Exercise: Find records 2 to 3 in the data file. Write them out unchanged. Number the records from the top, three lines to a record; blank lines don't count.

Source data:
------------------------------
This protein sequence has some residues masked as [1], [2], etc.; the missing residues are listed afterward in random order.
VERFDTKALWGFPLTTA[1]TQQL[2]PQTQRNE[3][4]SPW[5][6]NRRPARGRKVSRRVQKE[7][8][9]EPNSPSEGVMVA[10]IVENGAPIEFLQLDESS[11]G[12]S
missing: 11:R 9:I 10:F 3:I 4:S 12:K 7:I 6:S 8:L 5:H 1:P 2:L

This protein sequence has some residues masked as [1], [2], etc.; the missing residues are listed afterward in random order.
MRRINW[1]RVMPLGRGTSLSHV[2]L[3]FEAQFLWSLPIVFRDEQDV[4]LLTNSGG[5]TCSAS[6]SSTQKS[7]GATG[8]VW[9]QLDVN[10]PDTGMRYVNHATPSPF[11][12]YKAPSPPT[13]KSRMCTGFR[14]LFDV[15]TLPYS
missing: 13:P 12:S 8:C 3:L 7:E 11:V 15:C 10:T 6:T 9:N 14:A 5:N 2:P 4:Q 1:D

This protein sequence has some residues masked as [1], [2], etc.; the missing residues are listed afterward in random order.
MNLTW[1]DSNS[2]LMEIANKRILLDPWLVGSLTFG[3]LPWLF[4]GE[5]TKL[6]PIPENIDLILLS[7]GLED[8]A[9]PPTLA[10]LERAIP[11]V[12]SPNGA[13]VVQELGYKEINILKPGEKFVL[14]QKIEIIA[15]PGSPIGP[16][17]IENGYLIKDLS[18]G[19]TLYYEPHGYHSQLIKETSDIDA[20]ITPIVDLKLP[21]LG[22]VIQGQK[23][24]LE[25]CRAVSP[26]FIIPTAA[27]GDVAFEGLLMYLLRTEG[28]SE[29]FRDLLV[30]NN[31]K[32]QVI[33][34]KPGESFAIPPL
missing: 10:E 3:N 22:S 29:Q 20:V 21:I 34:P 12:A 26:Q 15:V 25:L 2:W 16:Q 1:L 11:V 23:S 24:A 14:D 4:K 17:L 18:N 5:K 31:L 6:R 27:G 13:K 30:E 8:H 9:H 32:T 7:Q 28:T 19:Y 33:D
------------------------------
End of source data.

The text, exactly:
This protein sequence has some residues masked as [1], [2], etc.; the missing residues are listed afterward in random order.
MRRINW[1]RVMPLGRGTSLSHV[2]L[3]FEAQFLWSLPIVFRDEQDV[4]LLTNSGG[5]TCSAS[6]SSTQKS[7]GATG[8]VW[9]QLDVN[10]PDTGMRYVNHATPSPF[11][12]YKAPSPPT[13]KSRMCTGFR[14]LFDV[15]TLPYS
missing: 13:P 12:S 8:C 3:L 7:E 11:V 15:C 10:T 6:T 9:N 14:A 5:N 2:P 4:Q 1:D

This protein sequence has some residues masked as [1], [2], etc.; the missing residues are listed afterward in random order.
MNLTW[1]DSNS[2]LMEIANKRILLDPWLVGSLTFG[3]LPWLF[4]GE[5]TKL[6]PIPENIDLILLS[7]GLED[8]A[9]PPTLA[10]LERAIP[11]V[12]SPNGA[13]VVQELGYKEINILKPGEKFVL[14]QKIEIIA[15]PGSPIGP[16][17]IENGYLIKDLS[18]G[19]TLYYEPHGYHSQLIKETSDIDA[20]ITPIVDLKLP[21]LG[22]VIQGQK[23][24]LE[25]CRAVSP[26]FIIPTAA[27]GDVAFEGLLMYLLRTEG[28]SE[29]FRDLLV[30]NN[31]K[32]QVI[33][34]KPGESFAIPPL
missing: 10:E 3:N 22:S 29:Q 20:V 21:I 34:P 12:A 26:Q 15:V 25:L 2:W 16:Q 1:L 11:V 23:S 24:A 14:D 4:K 17:L 18:N 5:K 31:L 6:R 27:G 13:K 30:E 8:H 9:H 32:T 7:Q 28:T 19:Y 33:D